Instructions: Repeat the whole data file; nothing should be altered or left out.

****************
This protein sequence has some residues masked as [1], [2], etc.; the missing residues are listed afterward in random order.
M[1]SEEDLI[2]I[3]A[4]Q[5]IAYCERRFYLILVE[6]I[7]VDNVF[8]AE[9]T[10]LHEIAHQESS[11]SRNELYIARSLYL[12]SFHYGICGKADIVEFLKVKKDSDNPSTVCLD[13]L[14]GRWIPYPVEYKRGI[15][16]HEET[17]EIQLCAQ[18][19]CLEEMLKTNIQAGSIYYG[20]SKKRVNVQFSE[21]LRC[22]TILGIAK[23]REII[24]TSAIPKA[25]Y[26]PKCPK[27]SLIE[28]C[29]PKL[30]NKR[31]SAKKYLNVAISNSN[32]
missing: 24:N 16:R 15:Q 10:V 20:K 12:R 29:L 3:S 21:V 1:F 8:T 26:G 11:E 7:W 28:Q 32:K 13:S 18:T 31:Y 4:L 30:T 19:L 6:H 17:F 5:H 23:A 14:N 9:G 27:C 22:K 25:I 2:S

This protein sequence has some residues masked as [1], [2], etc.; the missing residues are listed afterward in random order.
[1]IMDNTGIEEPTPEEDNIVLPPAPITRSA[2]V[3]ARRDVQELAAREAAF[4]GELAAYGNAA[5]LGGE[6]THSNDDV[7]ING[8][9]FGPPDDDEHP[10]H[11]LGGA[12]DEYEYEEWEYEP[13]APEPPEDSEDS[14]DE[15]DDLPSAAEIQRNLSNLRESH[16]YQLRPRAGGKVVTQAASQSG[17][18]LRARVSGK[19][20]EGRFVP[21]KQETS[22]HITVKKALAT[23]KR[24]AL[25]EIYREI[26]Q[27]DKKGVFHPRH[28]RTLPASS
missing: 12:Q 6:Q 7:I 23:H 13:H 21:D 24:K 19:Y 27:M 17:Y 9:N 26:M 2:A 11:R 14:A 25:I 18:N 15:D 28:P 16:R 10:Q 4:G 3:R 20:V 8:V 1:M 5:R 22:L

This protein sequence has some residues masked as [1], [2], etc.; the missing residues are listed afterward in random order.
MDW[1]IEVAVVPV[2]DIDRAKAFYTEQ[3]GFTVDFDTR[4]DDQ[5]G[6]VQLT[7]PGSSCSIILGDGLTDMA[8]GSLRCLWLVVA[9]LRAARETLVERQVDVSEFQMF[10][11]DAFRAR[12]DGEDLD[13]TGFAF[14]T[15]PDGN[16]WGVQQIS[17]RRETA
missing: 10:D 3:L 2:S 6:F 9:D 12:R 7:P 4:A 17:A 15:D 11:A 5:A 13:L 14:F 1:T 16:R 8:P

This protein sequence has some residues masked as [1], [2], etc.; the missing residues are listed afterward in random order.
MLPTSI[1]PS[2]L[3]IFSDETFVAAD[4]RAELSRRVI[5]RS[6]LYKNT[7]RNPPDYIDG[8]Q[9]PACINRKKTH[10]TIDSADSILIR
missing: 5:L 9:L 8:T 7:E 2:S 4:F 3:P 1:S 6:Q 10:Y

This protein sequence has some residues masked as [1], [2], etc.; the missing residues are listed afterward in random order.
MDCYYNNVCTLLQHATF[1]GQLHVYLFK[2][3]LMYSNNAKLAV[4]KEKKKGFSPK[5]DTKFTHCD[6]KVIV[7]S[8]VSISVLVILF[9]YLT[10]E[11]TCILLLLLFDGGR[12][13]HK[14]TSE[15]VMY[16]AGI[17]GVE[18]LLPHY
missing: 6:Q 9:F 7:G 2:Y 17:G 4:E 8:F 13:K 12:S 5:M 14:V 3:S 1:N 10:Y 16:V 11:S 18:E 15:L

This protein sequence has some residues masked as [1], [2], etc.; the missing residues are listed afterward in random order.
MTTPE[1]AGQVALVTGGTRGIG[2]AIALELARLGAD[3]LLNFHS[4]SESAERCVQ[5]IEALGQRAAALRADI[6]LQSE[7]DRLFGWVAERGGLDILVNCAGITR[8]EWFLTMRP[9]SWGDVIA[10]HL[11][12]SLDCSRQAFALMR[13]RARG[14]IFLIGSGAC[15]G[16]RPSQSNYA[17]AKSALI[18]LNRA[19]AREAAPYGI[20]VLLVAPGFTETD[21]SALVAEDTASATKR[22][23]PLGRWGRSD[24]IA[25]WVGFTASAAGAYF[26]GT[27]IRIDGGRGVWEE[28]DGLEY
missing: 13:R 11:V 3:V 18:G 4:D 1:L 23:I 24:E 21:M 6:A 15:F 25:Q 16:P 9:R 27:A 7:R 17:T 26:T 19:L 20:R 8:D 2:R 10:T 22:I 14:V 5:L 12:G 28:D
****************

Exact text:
This protein sequence has some residues masked as [1], [2], etc.; the missing residues are listed afterward in random order.
M[1]SEEDLI[2]I[3]A[4]Q[5]IAYCERRFYLILVE[6]I[7]VDNVF[8]AE[9]T[10]LHEIAHQESS[11]SRNELYIARSLYL[12]SFHYGICGKADIVEFLKVKKDSDNPSTVCLD[13]L[14]GRWIPYPVEYKRGI[15][16]HEET[17]EIQLCAQ[18][19]CLEEMLKTNIQAGSIYYG[20]SKKRVNVQFSE[21]LRC[22]TILGIAK[23]REII[24]TSAIPKA[25]Y[26]PKCPK[27]SLIE[28]C[29]PKL[30]NKR[31]SAKKYLNVAISNSN[32]
missing: 24:N 16:R 15:Q 10:V 20:K 12:R 29:L 3:S 21:V 1:F 8:T 26:G 11:E 7:W 28:Q 32:K 13:S 18:T 31:Y 4:L 30:T 19:L 6:H 17:F 5:H 23:A 14:N 9:G 27:C 22:K 25:I 2:S

This protein sequence has some residues masked as [1], [2], etc.; the missing residues are listed afterward in random order.
[1]IMDNTGIEEPTPEEDNIVLPPAPITRSA[2]V[3]ARRDVQELAAREAAF[4]GELAAYGNAA[5]LGGE[6]THSNDDV[7]ING[8][9]FGPPDDDEHP[10]H[11]LGGA[12]DEYEYEEWEYEP[13]APEPPEDSEDS[14]DE[15]DDLPSAAEIQRNLSNLRESH[16]YQLRPRAGGKVVTQAASQSG[17][18]LRARVSGK[19][20]EGRFVP[21]KQETS[22]HITVKKALAT[23]KR[24]AL[25]EIYREI[26]Q[27]DKKGVFHPRH[28]RTLPASS
missing: 12:Q 6:Q 7:I 23:H 13:H 21:D 24:K 19:Y 27:M 17:Y 9:N 26:M 2:A 11:R 14:A 25:I 18:N 15:D 28:P 16:R 10:Q 4:G 3:R 20:V 8:V 1:M 5:R 22:L

This protein sequence has some residues masked as [1], [2], etc.; the missing residues are listed afterward in random order.
MDW[1]IEVAVVPV[2]DIDRAKAFYTEQ[3]GFTVDFDTR[4]DDQ[5]G[6]VQLT[7]PGSSCSIILGDGLTDMA[8]GSLRCLWLVVA[9]LRAARETLVERQVDVSEFQMF[10][11]DAFRAR[12]DGEDLD[13]TGFAF[14]T[15]PDGN[16]WGVQQIS[17]RRETA
missing: 10:D 3:L 2:S 6:F 9:D 12:R 7:P 4:A 17:A 15:D 11:A 5:A 13:L 14:F 1:T 16:R 8:P

This protein sequence has some residues masked as [1], [2], etc.; the missing residues are listed afterward in random order.
MLPTSI[1]PS[2]L[3]IFSDETFVAAD[4]RAELSRRVI[5]RS[6]LYKNT[7]RNPPDYIDG[8]Q[9]PACINRKKTH[10]TIDSADSILIR
missing: 5:L 9:L 8:T 7:E 2:S 4:F 3:P 1:S 6:Q 10:Y

This protein sequence has some residues masked as [1], [2], etc.; the missing residues are listed afterward in random order.
MDCYYNNVCTLLQHATF[1]GQLHVYLFK[2][3]LMYSNNAKLAV[4]KEKKKGFSPK[5]DTKFTHCD[6]KVIV[7]S[8]VSISVLVILF[9]YLT[10]E[11]TCILLLLLFDGGR[12][13]HK[14]TSE[15]VMY[16]AGI[17]GVE[18]LLPHY
missing: 6:Q 9:F 7:G 2:Y 17:G 4:E 8:F 13:K 12:S 5:M 14:V 3:S 1:N 10:Y 16:V 11:S 18:E 15:L

This protein sequence has some residues masked as [1], [2], etc.; the missing residues are listed afterward in random order.
MTTPE[1]AGQVALVTGGTRGIG[2]AIALELARLGAD[3]LLNFHS[4]SESAERCVQ[5]IEALGQRAAALRADI[6]LQSE[7]DRLFGWVAERGGLDILVNCAGITR[8]EWFLTMRP[9]SWGDVIA[10]HL[11][12]SLDCSRQAFALMR[13]RARG[14]IFLIGSGAC[15]G[16]RPSQSNYA[17]AKSALI[18]LNRA[19]AREAAPYGI[20]VLLVAPGFTETD[21]SALVAEDTASATKR[22][23]PLGRWGRSD[24]IA[25]WVGFTASAAGAYF[26]GT[27]IRIDGGRGVWEE[28]DGLEY
missing: 13:R 11:V 3:V 18:G 4:D 1:L 23:I 24:E 21:M 6:A 15:F 25:Q 16:P 9:R 27:A 7:R 17:T 26:T 19:L 20:R 8:D 2:R 10:T 22:I 14:V 5:L 12:G 28:D